evening at the ironworks

Up next for this half of PTSD (as E seems to be immersed in Friday night TV-watching) is wandering up (a bit) north of our beautiful city to the Small Press Expo, later this evening.

How am I ending up there, yous ask? Well, during the Neil Gaiman reading, those of us patiently waiting to have our various books* signed got invites to this gig. Now, it's not something that I'd usually do (not involving football, colonialism or SuperF) but watching people draw things seems to be as good a way to start the weekend as any other.

I shall report on it when I get back, laden with comics. Perhaps, I'll discover the "next best thing" and manage to sell my newly-acquired comic books for obscene amounts of money so that my grandchildren can enjoy the fruits of my labour.

For those (two) of yous interested in hearing about my regular teaching activities, yesterday I quoted Douglas Adams** at my kids. I told them that was the "Research Tip of the Week"***. I encouraged them to go off in search of DA and read some of his stuff so they can find out this whole "production of knowledge" lark cannot be taken too seriously and that absurdity is the best way to counter pomposity.

I also ended the class a bit early. I think the kids liked that part better.

* No body parts, as far as I could tell, were signed on this occasion. It may have well been because, as we were inside a church, those who wanted their bits signed were a bit wary of being struck by the wrath of God. Because, apparently, it's big in Israel not only among Neil Gaiman readers but also among Orson Scott Card readers.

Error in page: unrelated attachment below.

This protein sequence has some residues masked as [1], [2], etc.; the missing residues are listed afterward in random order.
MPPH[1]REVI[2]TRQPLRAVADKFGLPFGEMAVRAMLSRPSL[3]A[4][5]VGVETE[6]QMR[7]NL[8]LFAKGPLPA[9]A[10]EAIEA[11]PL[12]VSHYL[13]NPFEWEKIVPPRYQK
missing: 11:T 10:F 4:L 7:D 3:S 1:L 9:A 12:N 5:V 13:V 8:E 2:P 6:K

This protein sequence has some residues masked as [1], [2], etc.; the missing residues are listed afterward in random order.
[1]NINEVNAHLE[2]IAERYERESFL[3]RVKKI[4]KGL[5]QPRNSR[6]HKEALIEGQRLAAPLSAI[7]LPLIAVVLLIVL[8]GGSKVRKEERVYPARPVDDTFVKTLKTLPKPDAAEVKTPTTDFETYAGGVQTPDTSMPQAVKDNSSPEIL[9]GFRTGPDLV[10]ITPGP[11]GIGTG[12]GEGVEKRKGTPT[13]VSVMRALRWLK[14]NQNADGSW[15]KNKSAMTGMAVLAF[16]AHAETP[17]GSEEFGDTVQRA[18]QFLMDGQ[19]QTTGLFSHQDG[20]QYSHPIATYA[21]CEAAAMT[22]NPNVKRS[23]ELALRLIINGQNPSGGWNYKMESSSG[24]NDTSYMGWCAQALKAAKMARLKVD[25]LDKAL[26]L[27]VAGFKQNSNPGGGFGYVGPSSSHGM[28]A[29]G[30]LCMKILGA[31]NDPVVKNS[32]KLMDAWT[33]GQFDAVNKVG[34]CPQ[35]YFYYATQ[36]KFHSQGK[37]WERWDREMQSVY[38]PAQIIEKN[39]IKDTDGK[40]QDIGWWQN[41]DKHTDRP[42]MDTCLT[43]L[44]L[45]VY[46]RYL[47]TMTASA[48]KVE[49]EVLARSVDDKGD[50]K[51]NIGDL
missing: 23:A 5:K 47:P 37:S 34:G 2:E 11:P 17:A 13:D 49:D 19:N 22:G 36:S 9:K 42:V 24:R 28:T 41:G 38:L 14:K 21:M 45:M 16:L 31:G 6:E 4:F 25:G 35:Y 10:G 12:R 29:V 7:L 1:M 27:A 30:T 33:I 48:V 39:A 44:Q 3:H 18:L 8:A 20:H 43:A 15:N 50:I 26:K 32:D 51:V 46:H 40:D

From NG's blog once more (on Mr. Card's readers):

"'We asked Orson Scott Card when he was here,' one of them [the "astonishing number of young ladies who want their bosomry signed by authors"] sighed, wistfully, 'but he said as a good Mormon he could not sign any body parts.'"

** This one:

"Human beings, who are almost unique in having the ability to learn from the experience of others, are also remarkable for their apparent disinclination to do so."
-- Douglas Adams.

*** To be curious. To ask questions. To learn from (and argue with) experts. We do live in the capital of the free world after all. I had said this to them on the first day of class but, based on fairly sound advice, repeated it again. Besides, this time I could tell them to read Douglas Adams as well (which, let's face it, all youngsters should read).


At 10/16/2006 4:27 PM, Blogger Elizabeth said...

Douglas Adams and comic books. I *love* academia.

At 10/16/2006 6:18 PM, Blogger Priya said...

Me too. Especially as I spent most of today talking about watching football/soccer in Thailand, Nepal, Australia, England and here and how I can call it "research"

At 10/16/2006 8:40 PM, Blogger Elizabeth said...

I miss all the good conversations. Bah.


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